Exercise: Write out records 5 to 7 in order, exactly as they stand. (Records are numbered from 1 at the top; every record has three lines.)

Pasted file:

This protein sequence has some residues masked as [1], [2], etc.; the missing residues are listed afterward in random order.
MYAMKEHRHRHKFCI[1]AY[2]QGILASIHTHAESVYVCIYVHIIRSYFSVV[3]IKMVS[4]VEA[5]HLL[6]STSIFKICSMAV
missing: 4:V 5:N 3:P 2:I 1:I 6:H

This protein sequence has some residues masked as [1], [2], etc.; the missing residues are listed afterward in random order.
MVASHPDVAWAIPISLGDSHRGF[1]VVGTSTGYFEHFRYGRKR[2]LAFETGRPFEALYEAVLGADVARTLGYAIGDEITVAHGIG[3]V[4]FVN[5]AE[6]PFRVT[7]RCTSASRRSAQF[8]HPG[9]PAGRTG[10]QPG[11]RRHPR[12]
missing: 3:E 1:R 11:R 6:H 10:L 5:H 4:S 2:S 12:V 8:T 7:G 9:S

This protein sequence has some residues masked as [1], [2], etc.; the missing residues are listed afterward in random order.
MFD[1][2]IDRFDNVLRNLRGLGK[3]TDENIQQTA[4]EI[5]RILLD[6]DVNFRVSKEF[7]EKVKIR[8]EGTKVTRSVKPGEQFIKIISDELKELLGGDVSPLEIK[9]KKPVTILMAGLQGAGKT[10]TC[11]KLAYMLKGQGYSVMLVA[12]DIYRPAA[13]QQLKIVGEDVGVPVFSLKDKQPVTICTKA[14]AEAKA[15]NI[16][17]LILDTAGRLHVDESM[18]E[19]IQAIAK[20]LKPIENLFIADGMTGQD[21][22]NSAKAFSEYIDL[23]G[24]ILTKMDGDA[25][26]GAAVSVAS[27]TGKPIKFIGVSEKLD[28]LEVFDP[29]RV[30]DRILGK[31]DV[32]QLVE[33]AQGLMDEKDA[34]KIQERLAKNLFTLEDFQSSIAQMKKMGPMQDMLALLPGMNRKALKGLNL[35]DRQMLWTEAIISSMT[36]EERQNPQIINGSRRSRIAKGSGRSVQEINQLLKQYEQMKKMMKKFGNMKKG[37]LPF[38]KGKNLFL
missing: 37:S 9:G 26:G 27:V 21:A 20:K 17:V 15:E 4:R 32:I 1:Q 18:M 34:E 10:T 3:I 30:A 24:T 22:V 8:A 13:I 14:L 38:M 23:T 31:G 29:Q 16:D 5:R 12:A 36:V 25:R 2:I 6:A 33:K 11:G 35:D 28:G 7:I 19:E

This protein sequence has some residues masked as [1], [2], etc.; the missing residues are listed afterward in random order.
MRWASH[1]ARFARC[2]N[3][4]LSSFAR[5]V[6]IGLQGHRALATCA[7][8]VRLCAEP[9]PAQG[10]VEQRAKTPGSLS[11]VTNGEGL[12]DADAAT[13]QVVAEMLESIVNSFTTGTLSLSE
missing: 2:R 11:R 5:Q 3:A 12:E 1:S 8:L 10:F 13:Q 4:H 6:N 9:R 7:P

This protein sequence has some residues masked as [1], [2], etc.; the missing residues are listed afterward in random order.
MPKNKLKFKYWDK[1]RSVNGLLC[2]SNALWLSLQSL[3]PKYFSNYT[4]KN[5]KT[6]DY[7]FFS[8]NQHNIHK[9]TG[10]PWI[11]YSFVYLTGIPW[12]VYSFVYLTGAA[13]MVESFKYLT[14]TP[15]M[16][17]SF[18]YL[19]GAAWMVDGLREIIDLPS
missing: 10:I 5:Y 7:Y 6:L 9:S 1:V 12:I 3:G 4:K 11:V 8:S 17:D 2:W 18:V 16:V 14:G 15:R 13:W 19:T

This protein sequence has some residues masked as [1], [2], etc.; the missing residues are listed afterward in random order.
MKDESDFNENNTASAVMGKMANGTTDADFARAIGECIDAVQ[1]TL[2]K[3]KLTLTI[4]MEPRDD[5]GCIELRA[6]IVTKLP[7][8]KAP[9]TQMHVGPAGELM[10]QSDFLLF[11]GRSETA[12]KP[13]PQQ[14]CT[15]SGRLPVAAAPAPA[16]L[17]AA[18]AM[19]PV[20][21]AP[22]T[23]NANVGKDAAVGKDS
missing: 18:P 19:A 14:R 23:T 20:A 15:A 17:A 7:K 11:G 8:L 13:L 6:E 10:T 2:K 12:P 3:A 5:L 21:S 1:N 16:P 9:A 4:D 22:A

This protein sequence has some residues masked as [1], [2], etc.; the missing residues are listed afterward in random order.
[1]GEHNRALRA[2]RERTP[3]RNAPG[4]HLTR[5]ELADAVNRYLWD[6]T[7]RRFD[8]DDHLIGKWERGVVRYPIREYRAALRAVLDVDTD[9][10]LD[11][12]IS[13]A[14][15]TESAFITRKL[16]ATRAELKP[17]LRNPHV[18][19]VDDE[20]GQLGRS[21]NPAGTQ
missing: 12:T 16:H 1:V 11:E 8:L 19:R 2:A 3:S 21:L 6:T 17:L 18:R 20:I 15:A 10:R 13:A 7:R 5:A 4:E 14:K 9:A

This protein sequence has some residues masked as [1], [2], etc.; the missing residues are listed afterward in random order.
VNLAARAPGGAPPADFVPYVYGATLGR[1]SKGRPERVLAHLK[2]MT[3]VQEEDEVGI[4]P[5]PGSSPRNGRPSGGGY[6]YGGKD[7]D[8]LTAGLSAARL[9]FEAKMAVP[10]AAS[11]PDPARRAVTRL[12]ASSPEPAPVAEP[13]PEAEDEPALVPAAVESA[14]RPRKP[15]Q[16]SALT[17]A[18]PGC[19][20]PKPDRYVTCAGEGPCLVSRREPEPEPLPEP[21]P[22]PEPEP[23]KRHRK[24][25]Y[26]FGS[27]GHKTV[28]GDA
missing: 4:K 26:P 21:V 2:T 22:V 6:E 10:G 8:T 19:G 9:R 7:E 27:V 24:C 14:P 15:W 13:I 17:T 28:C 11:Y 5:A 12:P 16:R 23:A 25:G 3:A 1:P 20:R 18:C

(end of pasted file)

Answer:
This protein sequence has some residues masked as [1], [2], etc.; the missing residues are listed afterward in random order.
MPKNKLKFKYWDK[1]RSVNGLLC[2]SNALWLSLQSL[3]PKYFSNYT[4]KN[5]KT[6]DY[7]FFS[8]NQHNIHK[9]TG[10]PWI[11]YSFVYLTGIPW[12]VYSFVYLTGAA[13]MVESFKYLT[14]TP[15]M[16][17]SF[18]YL[19]GAAWMVDGLREIIDLPS
missing: 10:I 5:Y 7:Y 6:L 9:S 1:V 12:I 3:G 4:K 11:V 8:S 17:D 2:W 18:V 16:V 14:G 15:R 13:W 19:T

This protein sequence has some residues masked as [1], [2], etc.; the missing residues are listed afterward in random order.
MKDESDFNENNTASAVMGKMANGTTDADFARAIGECIDAVQ[1]TL[2]K[3]KLTLTI[4]MEPRDD[5]GCIELRA[6]IVTKLP[7][8]KAP[9]TQMHVGPAGELM[10]QSDFLLF[11]GRSETA[12]KP[13]PQQ[14]CT[15]SGRLPVAAAPAPA[16]L[17]AA[18]AM[19]PV[20][21]AP[22]T[23]NANVGKDAAVGKDS
missing: 18:P 19:A 14:R 23:T 20:A 15:A 17:A 7:K 11:G 8:L 13:L 6:E 10:T 2:K 12:P 3:A 5:L 21:S 1:N 16:P 9:A 4:D 22:A

This protein sequence has some residues masked as [1], [2], etc.; the missing residues are listed afterward in random order.
[1]GEHNRALRA[2]RERTP[3]RNAPG[4]HLTR[5]ELADAVNRYLWD[6]T[7]RRFD[8]DDHLIGKWERGVVRYPIREYRAALRAVLDVDTD[9][10]LD[11][12]IS[13]A[14][15]TESAFITRKL[16]ATRAELKP[17]LRNPHV[18][19]VDDE[20]GQLGRS[21]NPAGTQ
missing: 12:T 16:H 1:V 11:E 8:L 19:R 2:A 3:S 21:L 6:T 17:L 18:R 20:I 15:A 10:R 13:A 7:R 5:A 4:E 14:K 9:A